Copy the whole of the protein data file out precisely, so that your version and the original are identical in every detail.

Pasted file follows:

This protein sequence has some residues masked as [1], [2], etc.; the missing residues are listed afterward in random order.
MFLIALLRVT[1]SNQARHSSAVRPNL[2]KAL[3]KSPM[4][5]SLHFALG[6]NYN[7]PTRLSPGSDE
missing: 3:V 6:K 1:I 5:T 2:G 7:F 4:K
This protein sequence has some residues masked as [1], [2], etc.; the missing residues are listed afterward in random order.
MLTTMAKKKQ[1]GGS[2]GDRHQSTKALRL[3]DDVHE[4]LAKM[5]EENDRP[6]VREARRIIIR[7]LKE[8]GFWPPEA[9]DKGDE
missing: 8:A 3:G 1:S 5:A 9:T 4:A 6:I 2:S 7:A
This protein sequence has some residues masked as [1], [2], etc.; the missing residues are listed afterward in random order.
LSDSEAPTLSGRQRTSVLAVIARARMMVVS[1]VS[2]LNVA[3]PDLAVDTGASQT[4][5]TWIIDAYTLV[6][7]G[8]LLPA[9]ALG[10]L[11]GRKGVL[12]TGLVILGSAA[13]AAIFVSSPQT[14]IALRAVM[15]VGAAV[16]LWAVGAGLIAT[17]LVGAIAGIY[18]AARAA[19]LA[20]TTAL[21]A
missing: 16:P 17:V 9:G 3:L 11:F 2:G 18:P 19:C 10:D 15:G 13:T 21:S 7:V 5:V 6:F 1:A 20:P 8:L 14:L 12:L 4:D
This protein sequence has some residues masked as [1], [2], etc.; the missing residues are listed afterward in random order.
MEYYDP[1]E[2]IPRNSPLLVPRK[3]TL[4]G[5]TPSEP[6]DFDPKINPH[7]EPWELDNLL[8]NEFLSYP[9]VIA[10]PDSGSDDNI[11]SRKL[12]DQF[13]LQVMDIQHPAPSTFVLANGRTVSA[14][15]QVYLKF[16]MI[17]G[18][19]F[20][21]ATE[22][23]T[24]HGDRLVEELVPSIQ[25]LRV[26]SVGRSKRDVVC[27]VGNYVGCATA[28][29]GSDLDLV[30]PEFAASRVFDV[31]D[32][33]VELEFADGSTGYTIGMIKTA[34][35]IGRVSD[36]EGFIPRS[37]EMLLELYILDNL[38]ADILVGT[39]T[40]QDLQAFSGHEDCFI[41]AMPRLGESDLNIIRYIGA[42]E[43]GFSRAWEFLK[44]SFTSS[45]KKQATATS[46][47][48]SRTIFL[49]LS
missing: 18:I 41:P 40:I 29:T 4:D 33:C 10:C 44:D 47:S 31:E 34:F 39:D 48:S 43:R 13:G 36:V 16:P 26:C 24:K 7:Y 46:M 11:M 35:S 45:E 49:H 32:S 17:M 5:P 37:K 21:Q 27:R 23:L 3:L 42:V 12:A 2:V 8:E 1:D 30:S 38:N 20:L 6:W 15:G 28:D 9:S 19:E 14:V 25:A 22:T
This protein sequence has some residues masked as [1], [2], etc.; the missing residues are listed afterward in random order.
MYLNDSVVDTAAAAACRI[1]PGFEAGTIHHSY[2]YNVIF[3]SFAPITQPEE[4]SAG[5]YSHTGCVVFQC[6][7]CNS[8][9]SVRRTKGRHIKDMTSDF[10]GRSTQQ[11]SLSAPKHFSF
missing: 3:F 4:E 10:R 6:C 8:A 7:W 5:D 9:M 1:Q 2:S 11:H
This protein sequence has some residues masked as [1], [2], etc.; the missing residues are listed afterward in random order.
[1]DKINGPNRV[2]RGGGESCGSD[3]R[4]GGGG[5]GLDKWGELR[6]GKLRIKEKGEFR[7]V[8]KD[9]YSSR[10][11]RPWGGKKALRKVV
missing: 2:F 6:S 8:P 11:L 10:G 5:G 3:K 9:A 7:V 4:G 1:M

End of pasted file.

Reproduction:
This protein sequence has some residues masked as [1], [2], etc.; the missing residues are listed afterward in random order.
MFLIALLRVT[1]SNQARHSSAVRPNL[2]KAL[3]KSPM[4][5]SLHFALG[6]NYN[7]PTRLSPGSDE
missing: 3:V 6:K 1:I 5:T 2:G 7:F 4:K
This protein sequence has some residues masked as [1], [2], etc.; the missing residues are listed afterward in random order.
MLTTMAKKKQ[1]GGS[2]GDRHQSTKALRL[3]DDVHE[4]LAKM[5]EENDRP[6]VREARRIIIR[7]LKE[8]GFWPPEA[9]DKGDE
missing: 8:A 3:G 1:S 5:A 9:T 4:A 6:I 2:S 7:A
This protein sequence has some residues masked as [1], [2], etc.; the missing residues are listed afterward in random order.
LSDSEAPTLSGRQRTSVLAVIARARMMVVS[1]VS[2]LNVA[3]PDLAVDTGASQT[4][5]TWIIDAYTLV[6][7]G[8]LLPA[9]ALG[10]L[11]GRKGVL[12]TGLVILGSAA[13]AAIFVSSPQT[14]IALRAVM[15]VGAAV[16]LWAVGAGLIAT[17]LVGAIAGIY[18]AARAA[19]LA[20]TTAL[21]A
missing: 16:P 17:V 9:G 3:L 11:F 2:G 18:P 19:C 10:D 15:G 13:T 21:S 7:V 5:V 6:F 1:A 20:P 8:L 14:L 12:L 4:D
This protein sequence has some residues masked as [1], [2], etc.; the missing residues are listed afterward in random order.
MEYYDP[1]E[2]IPRNSPLLVPRK[3]TL[4]G[5]TPSEP[6]DFDPKINPH[7]EPWELDNLL[8]NEFLSYP[9]VIA[10]PDSGSDDNI[11]SRKL[12]DQF[13]LQVMDIQHPAPSTFVLANGRTVSA[14][15]QVYLKF[16]MI[17]G[18][19]F[20][21]ATE[22][23]T[24]HGDRLVEELVPSIQ[25]LRV[26]SVGRSKRDVVC[27]VGNYVGCATA[28][29]GSDLDLV[30]PEFAASRVFDV[31]D[32][33]VELEFADGSTGYTIGMIKTA[34][35]IGRVSD[36]EGFIPRS[37]EMLLELYILDNL[38]ADILVGT[39]T[40]QDLQAFSGHEDCFI[41]AMPRLGESDLNIIRYIGA[42]E[43]GFSRAWEFLK[44]SFTSS[45]KKQATATS[46][47][48]SRTIFL[49]LS
missing: 18:I 41:P 40:I 29:T 4:D 33:C 10:C 44:D 47:S 31:E 34:F 39:D 48:S 43:R 13:G 36:V 16:P 26:C 24:K 7:Y 46:M 11:M 35:S 45:E 49:H 32:S 17:M 5:P 37:K 21:Q 27:R 23:L 3:L 42:V 12:A 2:V 8:E 1:D 30:S 38:N 20:L 6:W 15:G 28:D 9:S 19:E 14:V 25:A 22:T
This protein sequence has some residues masked as [1], [2], etc.; the missing residues are listed afterward in random order.
MYLNDSVVDTAAAAACRI[1]PGFEAGTIHHSY[2]YNVIF[3]SFAPITQPEE[4]SAG[5]YSHTGCVVFQC[6][7]CNS[8][9]SVRRTKGRHIKDMTSDF[10]GRSTQQ[11]SLSAPKHFSF
missing: 3:F 4:E 10:R 6:C 8:A 7:W 5:D 9:M 1:Q 2:S 11:H
This protein sequence has some residues masked as [1], [2], etc.; the missing residues are listed afterward in random order.
[1]DKINGPNRV[2]RGGGESCGSD[3]R[4]GGGG[5]GLDKWGELR[6]GKLRIKEKGEFR[7]V[8]KD[9]YSSR[10][11]RPWGGKKALRKVV
missing: 2:F 6:S 8:P 11:L 10:G 5:G 3:K 9:A 7:V 4:G 1:M